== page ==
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WALTER FRANCIS MONTAGU DOUGLAS SCOTT,
DUKE OF BUCCLEUCH AND QUEENSBERRY,
&c. &c. &c.
MY LORD DUKE,
IN inscribing these volumes1 to your Grace, I am fortunately emancipated from the necessity of intruding upon you the commonplace subjects of dedication. Most of these Poems have been long before the public, and were inscribed, at the time of their publication, to the various
1 [The collective edition of Sir Walter Scott's Poetical Works. Edin. 1830.-ED.]
excellent persons nearly connected with your Grace, whose names they retain. I am, therefore, well aware, that these compositions, of little intrinsic value in themselves, will, like other memorials of dear friends who have been removed from the world, claim some value in your Grace's estimation, from the names of their former patrons.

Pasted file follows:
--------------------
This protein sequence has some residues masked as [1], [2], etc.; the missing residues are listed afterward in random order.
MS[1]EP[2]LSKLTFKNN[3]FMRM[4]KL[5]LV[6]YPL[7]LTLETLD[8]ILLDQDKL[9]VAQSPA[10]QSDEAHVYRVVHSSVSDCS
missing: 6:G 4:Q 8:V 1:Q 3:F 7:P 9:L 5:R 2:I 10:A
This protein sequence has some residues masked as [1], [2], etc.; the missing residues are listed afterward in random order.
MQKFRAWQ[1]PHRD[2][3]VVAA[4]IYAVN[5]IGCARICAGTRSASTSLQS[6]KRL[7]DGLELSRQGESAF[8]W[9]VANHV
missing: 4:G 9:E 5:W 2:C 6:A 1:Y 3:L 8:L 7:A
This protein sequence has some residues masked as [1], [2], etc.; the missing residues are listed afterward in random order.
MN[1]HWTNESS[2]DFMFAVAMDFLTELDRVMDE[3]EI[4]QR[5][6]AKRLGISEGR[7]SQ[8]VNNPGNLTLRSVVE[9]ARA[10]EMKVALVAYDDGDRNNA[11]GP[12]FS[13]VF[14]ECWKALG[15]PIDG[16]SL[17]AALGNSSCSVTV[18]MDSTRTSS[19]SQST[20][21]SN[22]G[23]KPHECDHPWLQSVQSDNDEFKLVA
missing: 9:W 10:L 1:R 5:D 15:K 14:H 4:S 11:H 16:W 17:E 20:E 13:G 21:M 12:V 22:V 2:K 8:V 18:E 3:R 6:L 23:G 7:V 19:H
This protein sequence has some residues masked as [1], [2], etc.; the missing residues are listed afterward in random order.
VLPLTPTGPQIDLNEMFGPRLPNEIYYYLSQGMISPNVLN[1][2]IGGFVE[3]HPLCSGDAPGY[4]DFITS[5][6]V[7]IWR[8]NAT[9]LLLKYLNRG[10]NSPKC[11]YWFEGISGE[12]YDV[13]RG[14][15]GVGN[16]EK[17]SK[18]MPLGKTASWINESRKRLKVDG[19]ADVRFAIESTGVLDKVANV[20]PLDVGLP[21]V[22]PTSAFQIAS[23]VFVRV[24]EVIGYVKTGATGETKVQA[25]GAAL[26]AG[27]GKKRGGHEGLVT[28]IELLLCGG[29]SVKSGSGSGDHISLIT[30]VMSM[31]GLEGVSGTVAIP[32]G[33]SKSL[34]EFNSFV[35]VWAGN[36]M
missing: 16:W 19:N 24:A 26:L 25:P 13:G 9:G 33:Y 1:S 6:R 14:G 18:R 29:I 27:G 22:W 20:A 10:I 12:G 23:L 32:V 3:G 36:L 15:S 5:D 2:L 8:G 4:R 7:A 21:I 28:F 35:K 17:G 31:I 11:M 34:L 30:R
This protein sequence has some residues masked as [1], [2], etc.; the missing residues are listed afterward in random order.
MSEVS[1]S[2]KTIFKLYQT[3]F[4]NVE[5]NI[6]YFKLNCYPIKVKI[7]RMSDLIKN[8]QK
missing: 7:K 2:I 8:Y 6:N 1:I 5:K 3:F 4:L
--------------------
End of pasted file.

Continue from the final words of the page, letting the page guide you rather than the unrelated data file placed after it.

May your Grace live long to exercise the virtues of your predecessors, whose duties you inherit along with their rank and possessions. Such is the sincere wish of,
My Lord Duke,
Your Grace's early Friend,
And much obliged humble Servant,
ABBOTSFORD, April 3, 1830.
THE VARIOUS COLLECTIONS OF BALLADS OF BRITAIN, PARTICULARLY THOSE OF SCOTLAND.
THE Introduction originally prefixed to "The Minstrelsy of the Scottish Border," was rather of a historical than a literary nature; and the remarks which follow have been added, to afford the general reader some information upon the character of Ballad Poetry.
It would be throwing away words to prove, what all must admit, the general taste and propensity of nations in their early state, to cultivate some species of rude poetry. When the
1 [These remarks were first appended to the edition of 1830.-ED.]